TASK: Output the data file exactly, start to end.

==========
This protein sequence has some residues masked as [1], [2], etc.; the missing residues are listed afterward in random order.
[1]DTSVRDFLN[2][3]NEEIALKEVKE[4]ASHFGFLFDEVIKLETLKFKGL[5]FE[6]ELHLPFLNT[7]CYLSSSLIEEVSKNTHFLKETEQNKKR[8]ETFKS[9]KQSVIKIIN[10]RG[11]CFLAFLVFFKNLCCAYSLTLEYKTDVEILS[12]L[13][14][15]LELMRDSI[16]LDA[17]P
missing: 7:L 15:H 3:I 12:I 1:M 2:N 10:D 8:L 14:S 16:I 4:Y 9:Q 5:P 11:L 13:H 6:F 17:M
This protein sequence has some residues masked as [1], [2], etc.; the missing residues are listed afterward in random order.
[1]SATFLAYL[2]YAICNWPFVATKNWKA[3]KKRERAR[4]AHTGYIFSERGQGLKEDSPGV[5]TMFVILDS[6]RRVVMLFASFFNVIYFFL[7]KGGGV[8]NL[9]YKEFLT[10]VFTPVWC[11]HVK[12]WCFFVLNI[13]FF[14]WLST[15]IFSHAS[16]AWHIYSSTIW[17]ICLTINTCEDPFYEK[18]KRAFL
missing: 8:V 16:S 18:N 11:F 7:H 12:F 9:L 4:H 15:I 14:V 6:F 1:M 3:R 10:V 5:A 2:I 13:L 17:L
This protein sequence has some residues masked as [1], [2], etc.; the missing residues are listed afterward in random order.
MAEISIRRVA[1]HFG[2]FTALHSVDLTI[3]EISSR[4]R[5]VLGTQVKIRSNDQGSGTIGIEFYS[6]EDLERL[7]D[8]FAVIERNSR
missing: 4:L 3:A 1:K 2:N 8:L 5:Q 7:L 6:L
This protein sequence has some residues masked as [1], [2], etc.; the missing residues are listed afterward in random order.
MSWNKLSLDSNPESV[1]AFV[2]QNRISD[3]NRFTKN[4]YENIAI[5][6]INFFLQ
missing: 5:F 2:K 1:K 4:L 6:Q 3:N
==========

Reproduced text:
This protein sequence has some residues masked as [1], [2], etc.; the missing residues are listed afterward in random order.
[1]DTSVRDFLN[2][3]NEEIALKEVKE[4]ASHFGFLFDEVIKLETLKFKGL[5]FE[6]ELHLPFLNT[7]CYLSSSLIEEVSKNTHFLKETEQNKKR[8]ETFKS[9]KQSVIKIIN[10]RG[11]CFLAFLVFFKNLCCAYSLTLEYKTDVEILS[12]L[13][14][15]LELMRDSI[16]LDA[17]P
missing: 7:L 15:H 3:I 12:I 1:M 2:N 10:D 8:L 14:S 16:I 4:Y 9:Q 5:P 11:L 13:H 6:F 17:M
This protein sequence has some residues masked as [1], [2], etc.; the missing residues are listed afterward in random order.
[1]SATFLAYL[2]YAICNWPFVATKNWKA[3]KKRERAR[4]AHTGYIFSERGQGLKEDSPGV[5]TMFVILDS[6]RRVVMLFASFFNVIYFFL[7]KGGGV[8]NL[9]YKEFLT[10]VFTPVWC[11]HVK[12]WCFFVLNI[13]FF[14]WLST[15]IFSHAS[16]AWHIYSSTIW[17]ICLTINTCEDPFYEK[18]KRAFL
missing: 8:V 16:S 18:N 11:F 7:H 12:F 9:L 4:H 15:I 14:V 6:F 1:M 3:R 10:V 5:A 2:I 13:L 17:L
This protein sequence has some residues masked as [1], [2], etc.; the missing residues are listed afterward in random order.
MAEISIRRVA[1]HFG[2]FTALHSVDLTI[3]EISSR[4]R[5]VLGTQVKIRSNDQGSGTIGIEFYS[6]EDLERL[7]D[8]FAVIERNSR
missing: 4:L 3:A 1:K 2:N 8:L 5:Q 7:L 6:L
This protein sequence has some residues masked as [1], [2], etc.; the missing residues are listed afterward in random order.
MSWNKLSLDSNPESV[1]AFV[2]QNRISD[3]NRFTKN[4]YENIAI[5][6]INFFLQ
missing: 5:F 2:K 1:K 4:L 6:Q 3:N